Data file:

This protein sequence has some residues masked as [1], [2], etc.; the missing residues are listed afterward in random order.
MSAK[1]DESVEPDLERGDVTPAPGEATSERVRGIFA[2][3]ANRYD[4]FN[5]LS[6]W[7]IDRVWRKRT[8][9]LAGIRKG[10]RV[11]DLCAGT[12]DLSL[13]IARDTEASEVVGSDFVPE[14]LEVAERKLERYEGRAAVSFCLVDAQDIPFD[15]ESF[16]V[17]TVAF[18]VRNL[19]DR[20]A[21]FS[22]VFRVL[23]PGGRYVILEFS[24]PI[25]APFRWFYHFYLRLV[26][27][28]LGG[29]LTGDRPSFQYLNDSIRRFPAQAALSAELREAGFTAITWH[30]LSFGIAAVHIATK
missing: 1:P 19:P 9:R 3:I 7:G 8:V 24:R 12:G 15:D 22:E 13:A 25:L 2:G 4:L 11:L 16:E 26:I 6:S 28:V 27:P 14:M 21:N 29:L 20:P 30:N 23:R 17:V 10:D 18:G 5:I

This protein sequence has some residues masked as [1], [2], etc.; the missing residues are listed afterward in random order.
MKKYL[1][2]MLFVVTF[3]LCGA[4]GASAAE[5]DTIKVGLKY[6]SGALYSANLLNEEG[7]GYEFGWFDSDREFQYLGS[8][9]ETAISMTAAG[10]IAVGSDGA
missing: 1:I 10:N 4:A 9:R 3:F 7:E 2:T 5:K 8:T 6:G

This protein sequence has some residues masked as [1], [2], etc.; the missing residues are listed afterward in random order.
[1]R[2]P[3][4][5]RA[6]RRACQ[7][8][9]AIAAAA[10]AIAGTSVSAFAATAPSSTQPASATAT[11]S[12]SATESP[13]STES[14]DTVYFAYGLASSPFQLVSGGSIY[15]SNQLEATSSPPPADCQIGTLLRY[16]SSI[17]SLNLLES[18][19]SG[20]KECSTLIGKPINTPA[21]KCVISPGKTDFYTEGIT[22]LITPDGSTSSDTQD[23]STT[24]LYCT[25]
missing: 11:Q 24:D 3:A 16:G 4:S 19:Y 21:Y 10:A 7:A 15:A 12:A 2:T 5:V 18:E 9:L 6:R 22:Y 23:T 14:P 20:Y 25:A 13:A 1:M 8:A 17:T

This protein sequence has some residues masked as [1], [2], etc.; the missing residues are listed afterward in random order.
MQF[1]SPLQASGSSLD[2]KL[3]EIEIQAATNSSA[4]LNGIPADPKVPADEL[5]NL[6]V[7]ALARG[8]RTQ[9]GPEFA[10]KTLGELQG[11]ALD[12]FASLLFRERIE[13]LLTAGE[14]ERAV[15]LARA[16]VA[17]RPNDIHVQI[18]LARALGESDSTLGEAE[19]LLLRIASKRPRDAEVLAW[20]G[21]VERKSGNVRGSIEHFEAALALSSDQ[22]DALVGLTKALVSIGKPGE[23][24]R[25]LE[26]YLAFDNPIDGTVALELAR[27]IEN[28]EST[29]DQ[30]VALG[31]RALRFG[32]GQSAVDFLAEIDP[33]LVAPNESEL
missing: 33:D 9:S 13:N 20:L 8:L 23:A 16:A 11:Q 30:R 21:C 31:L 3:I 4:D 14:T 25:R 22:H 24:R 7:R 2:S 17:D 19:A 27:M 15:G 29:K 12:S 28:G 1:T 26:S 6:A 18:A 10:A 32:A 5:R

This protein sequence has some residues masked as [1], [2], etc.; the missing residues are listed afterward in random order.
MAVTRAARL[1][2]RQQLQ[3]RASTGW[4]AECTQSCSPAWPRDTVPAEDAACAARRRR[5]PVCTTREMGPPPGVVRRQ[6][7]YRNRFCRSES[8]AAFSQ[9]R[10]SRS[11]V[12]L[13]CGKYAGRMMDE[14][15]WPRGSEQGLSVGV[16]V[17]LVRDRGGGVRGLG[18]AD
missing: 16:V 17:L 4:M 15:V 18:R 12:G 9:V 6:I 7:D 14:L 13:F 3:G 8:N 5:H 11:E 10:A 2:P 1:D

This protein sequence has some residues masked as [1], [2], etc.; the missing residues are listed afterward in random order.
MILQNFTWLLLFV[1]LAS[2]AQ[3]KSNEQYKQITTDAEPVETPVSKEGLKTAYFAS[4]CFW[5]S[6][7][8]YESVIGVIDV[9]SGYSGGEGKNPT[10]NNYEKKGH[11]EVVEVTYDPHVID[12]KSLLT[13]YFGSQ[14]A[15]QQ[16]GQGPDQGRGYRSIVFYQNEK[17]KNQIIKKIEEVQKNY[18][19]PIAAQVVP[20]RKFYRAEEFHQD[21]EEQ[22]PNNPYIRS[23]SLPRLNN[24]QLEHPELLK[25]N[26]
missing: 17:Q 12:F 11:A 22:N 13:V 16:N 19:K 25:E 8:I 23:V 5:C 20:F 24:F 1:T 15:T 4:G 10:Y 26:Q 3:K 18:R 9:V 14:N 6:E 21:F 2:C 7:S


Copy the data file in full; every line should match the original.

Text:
This protein sequence has some residues masked as [1], [2], etc.; the missing residues are listed afterward in random order.
MSAK[1]DESVEPDLERGDVTPAPGEATSERVRGIFA[2][3]ANRYD[4]FN[5]LS[6]W[7]IDRVWRKRT[8][9]LAGIRKG[10]RV[11]DLCAGT[12]DLSL[13]IARDTEASEVVGSDFVPE[14]LEVAERKLERYEGRAAVSFCLVDAQDIPFD[15]ESF[16]V[17]TVAF[18]VRNL[19]DR[20]A[21]FS[22]VFRVL[23]PGGRYVILEFS[24]PI[25]APFRWFYHFYLRLV[26][27][28]LGG[29]LTGDRPSFQYLNDSIRRFPAQAALSAELREAGFTAITWH[30]LSFGIAAVHIATK
missing: 1:P 19:P 9:R 3:I 7:G 8:V 24:R 12:G 15:D 22:E 13:A 25:L 2:G 4:L 11:L 16:E 26:I 6:S 28:V 27:P 14:M 21:N 29:L 20:P 30:N 23:R 17:V 10:D 18:G 5:I

This protein sequence has some residues masked as [1], [2], etc.; the missing residues are listed afterward in random order.
MKKYL[1][2]MLFVVTF[3]LCGA[4]GASAAE[5]DTIKVGLKY[6]SGALYSANLLNEEG[7]GYEFGWFDSDREFQYLGS[8][9]ETAISMTAAG[10]IAVGSDGA
missing: 1:I 10:N 4:A 9:R 3:F 7:E 2:T 5:K 8:T 6:G

This protein sequence has some residues masked as [1], [2], etc.; the missing residues are listed afterward in random order.
[1]R[2]P[3][4][5]RA[6]RRACQ[7][8][9]AIAAAA[10]AIAGTSVSAFAATAPSSTQPASATAT[11]S[12]SATESP[13]STES[14]DTVYFAYGLASSPFQLVSGGSIY[15]SNQLEATSSPPPADCQIGTLLRY[16]SSI[17]SLNLLES[18][19]SG[20]KECSTLIGKPINTPA[21]KCVISPGKTDFYTEGIT[22]LITPDGSTSSDTQD[23]STT[24]LYCT[25]
missing: 11:Q 24:D 3:A 16:G 4:S 19:Y 21:Y 10:A 7:A 15:A 12:A 2:T 5:V 18:E 9:L 6:R 22:Y 23:T 14:P 20:Y 25:A 13:A 1:M 8:A 17:T

This protein sequence has some residues masked as [1], [2], etc.; the missing residues are listed afterward in random order.
MQF[1]SPLQASGSSLD[2]KL[3]EIEIQAATNSSA[4]LNGIPADPKVPADEL[5]NL[6]V[7]ALARG[8]RTQ[9]GPEFA[10]KTLGELQG[11]ALD[12]FASLLFRERIE[13]LLTAGE[14]ERAV[15]LARA[16]VA[17]RPNDIHVQI[18]LARALGESDSTLGEAE[19]LLLRIASKRPRDAEVLAW[20]G[21]VERKSGNVRGSIEHFEAALALSSDQ[22]DALVGLTKALVSIGKPGE[23][24]R[25]LE[26]YLAFDNPIDGTVALELAR[27]IEN[28]EST[29]DQ[30]VALG[31]RALRFG[32]GQSAVDFLAEIDP[33]LVAPNESEL
missing: 33:D 9:S 13:N 20:L 8:L 23:A 16:A 11:Q 30:R 21:C 31:L 3:I 4:D 14:T 25:R 22:H 24:R 7:R 2:S 17:D 19:A 27:M 15:G 29:K 12:S 28:G 1:T 26:S 6:A 18:A 10:A 32:A 5:R

This protein sequence has some residues masked as [1], [2], etc.; the missing residues are listed afterward in random order.
MAVTRAARL[1][2]RQQLQ[3]RASTGW[4]AECTQSCSPAWPRDTVPAEDAACAARRRR[5]PVCTTREMGPPPGVVRRQ[6][7]YRNRFCRSES[8]AAFSQ[9]R[10]SRS[11]V[12]L[13]CGKYAGRMMDE[14][15]WPRGSEQGLSVGV[16]V[17]LVRDRGGGVRGLG[18]AD
missing: 16:V 17:L 4:M 15:V 18:R 12:G 9:V 6:I 7:D 14:L 13:F 3:G 8:N 5:H 11:E 10:A 2:P 1:D

This protein sequence has some residues masked as [1], [2], etc.; the missing residues are listed afterward in random order.
MILQNFTWLLLFV[1]LAS[2]AQ[3]KSNEQYKQITTDAEPVETPVSKEGLKTAYFAS[4]CFW[5]S[6][7][8]YESVIGVIDV[9]SGYSGGEGKNPT[10]NNYEKKGH[11]EVVEVTYDPHVID[12]KSLLT[13]YFGSQ[14]A[15]QQ[16]GQGPDQGRGYRSIVFYQNEK[17]KNQIIKKIEEVQKNY[18][19]PIAAQVVP[20]RKFYRAEEFHQD[21]EEQ[22]PNNPYIRS[23]SLPRLNN[24]QLEHPELLK[25]N[26]
missing: 17:Q 12:F 11:A 22:N 13:V 16:N 19:K 25:E 8:I 23:V 5:C 20:F 24:F 1:T 15:T 4:G 10:Y 26:Q 3:K 18:R 9:V 14:N 6:E 21:F 2:C 7:S